Senator Mike Lee (R-Utah) was joined by religious freedom advocates at a press conference on Wednesday to announce legislation he is introducing in Congress to protect religious individuals and institutions from government infringement on religious expression, particularly in the wake of what could be the Supreme Court ruling that homosexuals have a constitutional right to marry.

"The threat that worries me the most is the infringement on religious liberty by our own government," Samuel Oliver, president of Baptist Union University, said at the press conference. "Our views about human sexuality and religious liberty are deeply rooted in biblical revelation and thousands of years of Judeo-Christian tradition."

Senator Lee explained at the press conference that he introduced the Marriage and Religious Freedom Act last year and would reintroduce a similar bill this session ahead of the high court’s ruling on Obergefell v. Hodges, expected by the end of the month.

“We have to have to have a guarantee by the government to the American people, to churches, to religious and non-religious people alike saying that the government won’t penalize any religious institution or any religious individual based on a religious belief that that individual or institution believes; that marriage is an institution between a man and a woman,” Lee said.

“We need to draw lines around the power of government – lines that are there to protect the people from the overpowering influence of government – an overpowering influence that can, from time to time, trample on religious freedom,” he said.

Lee cited the exchange between Supreme Court Justice Antonin Scalia and Solicitor General Donald B. Verrilli, Jr. during oral arguments on the same-sex marriage case in April.

Scalia asked Verrilli whether he was concerned if the high court ruled in favor of homosexual marriage that the government could penalize institutions such as religiously affiliated educational institutions by revoking their tax-exempt status or other federal benefits.

“The response from Verelli was troubling to say the very least,” Lee said. “He responded by saying, ‘I don’t deny that – I don’t deny that Justice Alito,’” Lee said. “’It’s going to be an issue.’”

The Marriage and Religious Freedom Act, first introduced in December 2013, states, in part:

-- Prohibits the federal government from taking an adverse action against a person on the basis that such person acts in accordance with a religious belief that: (1) marriage is or should be recognized as the union of one man and one woman, or (2) sexual relations are properly reserved to such a marriage.

-- Defines "adverse action" as any federal government action to discriminate against a person who is acting in accordance with such religious belief, including a federal government action to:

-- Deny or revoke certain tax exemptions or disallow a deduction of any charitable contribution made to or by such person;

-- Alter the federal tax treatment of, or cause any tax, penalty, or payment to be assessed against, such person or such person's employees with respect to any employee benefit provided or not provided by such person;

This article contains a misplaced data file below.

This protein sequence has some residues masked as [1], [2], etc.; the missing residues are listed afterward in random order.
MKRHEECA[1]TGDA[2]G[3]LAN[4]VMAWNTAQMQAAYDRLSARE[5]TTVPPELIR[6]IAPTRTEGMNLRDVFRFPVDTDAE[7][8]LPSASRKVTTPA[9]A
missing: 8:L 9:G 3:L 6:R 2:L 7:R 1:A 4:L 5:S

-- Deem an employee benefit plan covering employees of such person to have lost its status as a qualified plan under the Internal Revenue Code, or to be in violation of the Employee Retirement Income Security Act of 1974, because the plan fails to provide a benefit, right, or feature on account of such person's religious belief;

-- Deny or exclude such person from receiving any federal grant, contract, cooperative agreement, loan, license, certification, accreditation, employment, or similar position or status; or

-- Deny or withhold any benefit under a federal benefit program.

The bill also provides legal recourse for those who believe the protections provided by it have been violated.

Lee told reporters that the legislation he will introduce in the coming days will have a different name and some changes to the bill are being considered.

Also speaking at the press conference was Jerry Johnson, president of National Religious Broadcasters and former president of Criswell College; Keith Wiebe, president of the American Association of Christian Schools; and Travis Weber, director of the Center for Religious Liberty at the Family Research Council.

"Over the past year, the Obama Administration has made clear it will use any possible method -- whether contracting, grants, school funding, and now tax exempt status -- to establish and enforce its view of morality on the private religious sphere by redefining marriage,” said Travis Weber at the press conference.

“If the court redefines marriage by mandating it as a constitutional right, the impact will be significant,” he said. “Religious organizations must be left free to determine their own beliefs, which cannot be coopted by the State. The Government Non-Discrimination Act would prevent the federal government from discriminating against people because of their belief in natural marriage. We urge Congress to act to pass this vital legislation."



Political correctness is most pervasive in universities and colleges but I rarely report the  incidents concerned here as I have a separate blog for educational matters.

American "liberals" often deny being Leftists and say that they are very different from the Communist rulers of  other countries.  The only real difference, however, is how much power they have.  In America, their power is limited by democracy.  To see what they WOULD be like with more power, look at where they ARE already  very powerful: in America's educational system -- particularly in the universities and colleges.  They show there the same respect for free-speech and political diversity that Stalin did:  None.  So look to the colleges to see  what the whole country would be like if "liberals" had their way.  It would be a dictatorship.

For more postings from me, see TONGUE-TIED, GREENIE WATCH,   EDUCATION WATCH INTERNATIONAL, FOOD & HEALTH SKEPTIC, AUSTRALIAN POLITICS and  DISSECTING LEFTISM.   My Home Pages are here or   here or   here.  Email me (John Ray) here